Europe is witnessing a remarkable expansion of its solar energy capacity, with cumulative installations up to October already matching the total for the previous year. According to analysis from Rystad Energy, the continent is set to add more than 58 GW (DC) of new solar panels by the end of this year, marking a 30% year-on-year increase.
Germany, after briefly conceding its top position to Spain last year, is making a comeback, with a projected 84% annual growth rate in 2023, reaching a record high of 13.5 GW of total solar photovoltaic (PV) capacity. Meanwhile, Spain faces challenges in maintaining its momentum despite its record-breaking performance in 2022.
Poland and the Netherlands are emerging as key markets, fueled by a surge in rooftop solar installations. These rooftop PV projects are expected to account for a substantial 70% of all newly installed solar capacity across Europe.
Vegard Wiik Vollset, Vice President and Head of EMEA Renewables Research at Rystad Energy, emphasized the transformative power of rooftop solar in reshaping Europe's renewable energy landscape, evolving from a niche market to a substantial force in altering the continent's energy mix.
In contrast to the success story of solar energy, the wind energy sector, including onshore and offshore projects, is facing challenges that could hamper its growth. Rystad Energy predicts an 11% drop in onshore wind installations in 2023 due to permitting bottlenecks and rising supply chain costs. Offshore wind capacity is expected to grow, but only by 2% because of project delays.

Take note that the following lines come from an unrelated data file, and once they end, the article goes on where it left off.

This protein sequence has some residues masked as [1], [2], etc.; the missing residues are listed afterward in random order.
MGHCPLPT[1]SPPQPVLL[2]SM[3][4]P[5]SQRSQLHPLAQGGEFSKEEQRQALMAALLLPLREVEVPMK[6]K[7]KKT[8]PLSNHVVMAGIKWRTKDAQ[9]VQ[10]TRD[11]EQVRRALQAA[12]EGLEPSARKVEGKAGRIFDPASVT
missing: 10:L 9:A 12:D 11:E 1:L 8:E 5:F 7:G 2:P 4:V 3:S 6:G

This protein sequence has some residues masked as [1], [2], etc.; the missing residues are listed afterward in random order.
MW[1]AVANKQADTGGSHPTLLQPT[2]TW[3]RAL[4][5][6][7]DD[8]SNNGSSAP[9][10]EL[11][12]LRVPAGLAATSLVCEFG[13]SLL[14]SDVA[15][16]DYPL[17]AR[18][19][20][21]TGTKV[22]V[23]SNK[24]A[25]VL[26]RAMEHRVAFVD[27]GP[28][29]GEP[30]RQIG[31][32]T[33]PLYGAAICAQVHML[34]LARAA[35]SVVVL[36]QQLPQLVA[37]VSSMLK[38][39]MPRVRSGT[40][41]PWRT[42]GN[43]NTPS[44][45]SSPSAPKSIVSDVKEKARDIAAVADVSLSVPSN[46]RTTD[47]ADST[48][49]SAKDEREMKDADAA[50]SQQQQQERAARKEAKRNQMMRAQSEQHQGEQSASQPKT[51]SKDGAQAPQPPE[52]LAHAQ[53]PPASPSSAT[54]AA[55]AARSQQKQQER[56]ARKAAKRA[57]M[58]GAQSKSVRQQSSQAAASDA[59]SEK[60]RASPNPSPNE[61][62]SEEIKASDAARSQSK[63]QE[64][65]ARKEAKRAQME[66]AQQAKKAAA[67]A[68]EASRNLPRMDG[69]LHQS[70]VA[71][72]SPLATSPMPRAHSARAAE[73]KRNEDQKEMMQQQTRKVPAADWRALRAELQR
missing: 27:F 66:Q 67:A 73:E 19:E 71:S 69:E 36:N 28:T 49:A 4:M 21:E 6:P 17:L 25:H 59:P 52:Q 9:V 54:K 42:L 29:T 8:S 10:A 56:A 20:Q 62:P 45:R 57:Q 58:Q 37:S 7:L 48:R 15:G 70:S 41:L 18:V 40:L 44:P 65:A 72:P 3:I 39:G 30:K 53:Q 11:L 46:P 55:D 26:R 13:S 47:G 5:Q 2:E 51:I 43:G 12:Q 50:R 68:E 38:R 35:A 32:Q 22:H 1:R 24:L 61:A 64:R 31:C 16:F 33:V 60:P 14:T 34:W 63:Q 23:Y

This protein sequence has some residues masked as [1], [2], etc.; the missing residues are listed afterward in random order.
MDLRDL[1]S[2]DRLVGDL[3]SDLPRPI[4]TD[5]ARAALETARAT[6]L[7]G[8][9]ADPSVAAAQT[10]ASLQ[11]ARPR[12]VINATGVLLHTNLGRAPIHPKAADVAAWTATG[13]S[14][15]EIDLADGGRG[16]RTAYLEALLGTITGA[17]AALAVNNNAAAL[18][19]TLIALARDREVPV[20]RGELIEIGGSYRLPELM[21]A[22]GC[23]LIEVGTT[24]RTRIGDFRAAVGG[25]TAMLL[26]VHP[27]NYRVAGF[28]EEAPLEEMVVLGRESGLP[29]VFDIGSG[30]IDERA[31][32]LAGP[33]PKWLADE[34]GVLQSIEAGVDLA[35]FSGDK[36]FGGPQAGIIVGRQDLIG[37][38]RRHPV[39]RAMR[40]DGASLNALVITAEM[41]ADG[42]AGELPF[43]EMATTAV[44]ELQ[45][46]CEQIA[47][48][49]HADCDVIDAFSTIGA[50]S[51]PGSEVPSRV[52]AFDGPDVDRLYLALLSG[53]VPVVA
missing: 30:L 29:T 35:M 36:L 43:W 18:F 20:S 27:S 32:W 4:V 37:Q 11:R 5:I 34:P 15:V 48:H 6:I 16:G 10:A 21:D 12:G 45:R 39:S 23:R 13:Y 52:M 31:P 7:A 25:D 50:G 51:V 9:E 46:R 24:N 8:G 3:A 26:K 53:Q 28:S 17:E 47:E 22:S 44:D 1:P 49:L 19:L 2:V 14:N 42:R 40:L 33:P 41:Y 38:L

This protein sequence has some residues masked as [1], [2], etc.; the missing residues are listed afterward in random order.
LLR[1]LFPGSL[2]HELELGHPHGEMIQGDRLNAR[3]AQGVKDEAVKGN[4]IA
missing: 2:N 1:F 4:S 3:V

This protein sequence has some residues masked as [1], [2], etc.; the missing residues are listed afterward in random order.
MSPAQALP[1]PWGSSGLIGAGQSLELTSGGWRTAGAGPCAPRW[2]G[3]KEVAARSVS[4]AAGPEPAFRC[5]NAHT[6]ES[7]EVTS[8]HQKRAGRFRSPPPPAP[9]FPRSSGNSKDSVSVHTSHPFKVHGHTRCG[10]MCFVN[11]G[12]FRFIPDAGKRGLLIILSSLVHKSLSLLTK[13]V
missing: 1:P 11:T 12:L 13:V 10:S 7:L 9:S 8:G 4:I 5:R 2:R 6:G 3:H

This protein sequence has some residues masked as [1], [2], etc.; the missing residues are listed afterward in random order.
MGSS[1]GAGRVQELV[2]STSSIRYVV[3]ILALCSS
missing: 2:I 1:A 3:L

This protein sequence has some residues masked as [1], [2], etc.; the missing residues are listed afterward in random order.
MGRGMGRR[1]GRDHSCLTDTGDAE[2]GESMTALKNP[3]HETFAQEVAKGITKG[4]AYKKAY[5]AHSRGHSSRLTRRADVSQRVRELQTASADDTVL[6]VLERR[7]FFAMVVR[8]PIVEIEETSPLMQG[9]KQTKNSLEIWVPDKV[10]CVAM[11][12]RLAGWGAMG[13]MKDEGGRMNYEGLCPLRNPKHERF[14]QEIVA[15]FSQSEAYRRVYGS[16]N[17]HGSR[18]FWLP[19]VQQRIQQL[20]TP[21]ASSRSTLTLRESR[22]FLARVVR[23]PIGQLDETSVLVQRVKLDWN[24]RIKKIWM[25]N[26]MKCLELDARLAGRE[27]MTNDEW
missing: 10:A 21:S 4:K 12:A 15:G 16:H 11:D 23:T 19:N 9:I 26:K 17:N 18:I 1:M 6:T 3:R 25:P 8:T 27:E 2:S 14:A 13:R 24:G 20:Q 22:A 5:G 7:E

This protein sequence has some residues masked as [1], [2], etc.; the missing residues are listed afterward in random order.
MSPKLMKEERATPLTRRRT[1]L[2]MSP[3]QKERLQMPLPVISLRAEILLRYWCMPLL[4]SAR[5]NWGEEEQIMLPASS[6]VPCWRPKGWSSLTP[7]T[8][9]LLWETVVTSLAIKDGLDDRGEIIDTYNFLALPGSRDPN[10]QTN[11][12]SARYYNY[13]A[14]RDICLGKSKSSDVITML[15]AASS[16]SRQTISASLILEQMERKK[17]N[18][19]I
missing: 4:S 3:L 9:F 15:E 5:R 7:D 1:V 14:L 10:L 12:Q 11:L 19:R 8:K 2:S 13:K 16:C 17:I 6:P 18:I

The RepowerEU plan, one year after its launch, has projected that the European Union will add 69 GW of combined solar and wind capacity in 2023, representing a 17% increase year-on-year. A separate report from Aurora Energy Research, released in June, suggests that Europe is on track to install 475 GW of solar power generation capacity by 2030, necessitating an investment of over EUR 145 billion ($153.4 billion).
Aurora Energy Research also predicts that solar power will become the world's largest source of power generation by 2027, accounting for 65% of worldwide renewable capacity growth in 2023.
BloombergNEF forecasts a remarkable 56% year-on-year increase in global solar installations in 2023, driven by falling solar module prices and the rapid development of photovoltaic projects, particularly in China.
According to the International Energy Agency's (IEA) World Energy Outlook, renewables will contribute 80% of new power capacity by 2030 in the stated policies scenario (STEPS), with solar PV alone representing more than half of this growth. The IEA predicts that by the end of the decade, the world could have the capacity to manufacture over 1,200 GW of solar panels annually, although the STEPS scenario anticipates only 500 GW to be deployed globally in 2030, less than half of the available module nameplate capacity.